OCD-Like behaviors caused by a neuropotentiating transgene targeted to cortical and limbic D1+ neurons.

Published

Journal Article

To study the behavioral role of neurons containing the D1 dopamine receptor (D1+), we have used a genetic neurostimulatory approach. We generated transgenic mice that express an intracellular form of cholera toxin (CT), a neuropotentiating enzyme that chronically activates stimulatory G-protein (Gs) signal transduction and cAMP synthesis, under the control of the D1 promoter. Because the D1 promoter, like other CNS-expressed promoters, confers transgene expression that is regionally restricted to different D1+ CNS subsets in different transgenic lines, we observed distinct but related psychomotor disorders in different D1CT-expressing founders. In a D1CT line in which transgene expression was restricted to the following D1+ CNS regions-the piriform cortex layer II, layers II-III of somatosensory cortical areas, and the intercalated nucleus of the amygdala-D1CT mice showed normal CNS and D1+ neural architecture but increased cAMP content in whole extracts of the piriform and somatosensory cortex. These mice also exhibited a constellation of compulsive behavioral abnormalities that strongly resembled human cortical-limbic-induced compulsive disorders such as obsessive-compulsive disorder (OCD). These compulsive behaviors included episodes of perseverance or repetition of any and all normal behaviors, repetitive nonaggressive biting of siblings during grooming, and repetitive leaping. These results suggest that chronic potentiation of cortical and limbic D1+ neurons thought to induce glutamatergic output to the striatum causes behaviors reminiscent of those in human cortical-limbic-induced compulsive disorders.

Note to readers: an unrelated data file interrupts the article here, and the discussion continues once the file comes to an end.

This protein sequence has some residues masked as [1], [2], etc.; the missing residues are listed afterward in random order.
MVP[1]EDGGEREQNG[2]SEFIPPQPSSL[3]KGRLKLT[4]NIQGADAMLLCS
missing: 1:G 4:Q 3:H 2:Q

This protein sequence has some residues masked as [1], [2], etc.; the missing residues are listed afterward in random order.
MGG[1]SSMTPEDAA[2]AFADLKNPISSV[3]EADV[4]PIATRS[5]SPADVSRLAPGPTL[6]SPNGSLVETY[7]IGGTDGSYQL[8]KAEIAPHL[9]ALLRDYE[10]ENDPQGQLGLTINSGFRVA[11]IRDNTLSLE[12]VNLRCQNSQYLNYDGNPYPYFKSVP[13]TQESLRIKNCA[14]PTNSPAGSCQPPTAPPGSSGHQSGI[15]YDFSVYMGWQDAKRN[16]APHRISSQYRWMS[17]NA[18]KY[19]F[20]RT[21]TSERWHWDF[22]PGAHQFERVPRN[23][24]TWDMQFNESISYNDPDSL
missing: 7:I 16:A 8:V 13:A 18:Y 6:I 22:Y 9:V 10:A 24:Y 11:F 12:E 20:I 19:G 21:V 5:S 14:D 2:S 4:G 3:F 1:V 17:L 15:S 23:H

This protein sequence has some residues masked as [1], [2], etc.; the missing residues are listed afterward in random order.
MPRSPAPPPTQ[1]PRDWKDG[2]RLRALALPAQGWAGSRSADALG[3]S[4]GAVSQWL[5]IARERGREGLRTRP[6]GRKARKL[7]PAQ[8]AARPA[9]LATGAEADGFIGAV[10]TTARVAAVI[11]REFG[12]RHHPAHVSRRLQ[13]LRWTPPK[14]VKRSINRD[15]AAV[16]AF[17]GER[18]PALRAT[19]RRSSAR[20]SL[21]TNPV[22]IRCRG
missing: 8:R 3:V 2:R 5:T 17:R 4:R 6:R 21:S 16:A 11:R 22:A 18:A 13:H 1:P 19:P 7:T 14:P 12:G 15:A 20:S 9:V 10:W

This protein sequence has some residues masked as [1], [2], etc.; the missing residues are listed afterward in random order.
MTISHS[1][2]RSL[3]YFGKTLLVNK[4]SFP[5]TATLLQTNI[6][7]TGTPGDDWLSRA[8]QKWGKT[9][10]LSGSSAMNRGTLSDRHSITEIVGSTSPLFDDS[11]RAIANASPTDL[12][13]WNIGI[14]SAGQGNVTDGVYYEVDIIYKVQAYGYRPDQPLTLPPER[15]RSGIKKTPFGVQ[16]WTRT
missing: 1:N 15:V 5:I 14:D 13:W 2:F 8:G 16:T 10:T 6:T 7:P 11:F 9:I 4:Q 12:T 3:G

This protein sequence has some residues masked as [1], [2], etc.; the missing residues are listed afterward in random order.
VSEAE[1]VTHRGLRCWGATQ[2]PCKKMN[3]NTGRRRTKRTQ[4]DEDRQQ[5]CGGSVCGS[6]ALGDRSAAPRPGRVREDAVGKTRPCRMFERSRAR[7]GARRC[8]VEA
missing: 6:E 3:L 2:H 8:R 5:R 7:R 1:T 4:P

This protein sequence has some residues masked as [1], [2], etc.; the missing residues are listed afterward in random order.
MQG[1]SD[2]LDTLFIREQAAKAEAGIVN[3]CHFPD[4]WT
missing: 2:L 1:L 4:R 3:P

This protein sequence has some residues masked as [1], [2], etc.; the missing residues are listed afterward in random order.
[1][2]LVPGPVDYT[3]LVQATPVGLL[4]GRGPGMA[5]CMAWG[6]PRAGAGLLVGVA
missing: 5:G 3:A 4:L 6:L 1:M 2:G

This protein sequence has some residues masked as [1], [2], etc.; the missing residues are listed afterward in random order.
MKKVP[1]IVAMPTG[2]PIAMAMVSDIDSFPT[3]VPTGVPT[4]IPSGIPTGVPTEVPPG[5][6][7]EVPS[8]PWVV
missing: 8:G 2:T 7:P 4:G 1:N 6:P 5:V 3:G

Full Text

Duke Authors

Cited Authors

  • Campbell, KM; de Lecea, L; Severynse, DM; Caron, MG; McGrath, MJ; Sparber, SB; Sun, LY; Burton, FH

Published Date

  • June 15, 1999

Published In

Volume / Issue

  • 19 / 12

Start / End Page

  • 5044 - 5053

PubMed ID

  • 10366637

Pubmed Central ID

  • 10366637

Electronic International Standard Serial Number (EISSN)

  • 1529-2401

Language

  • eng

Conference Location

  • United States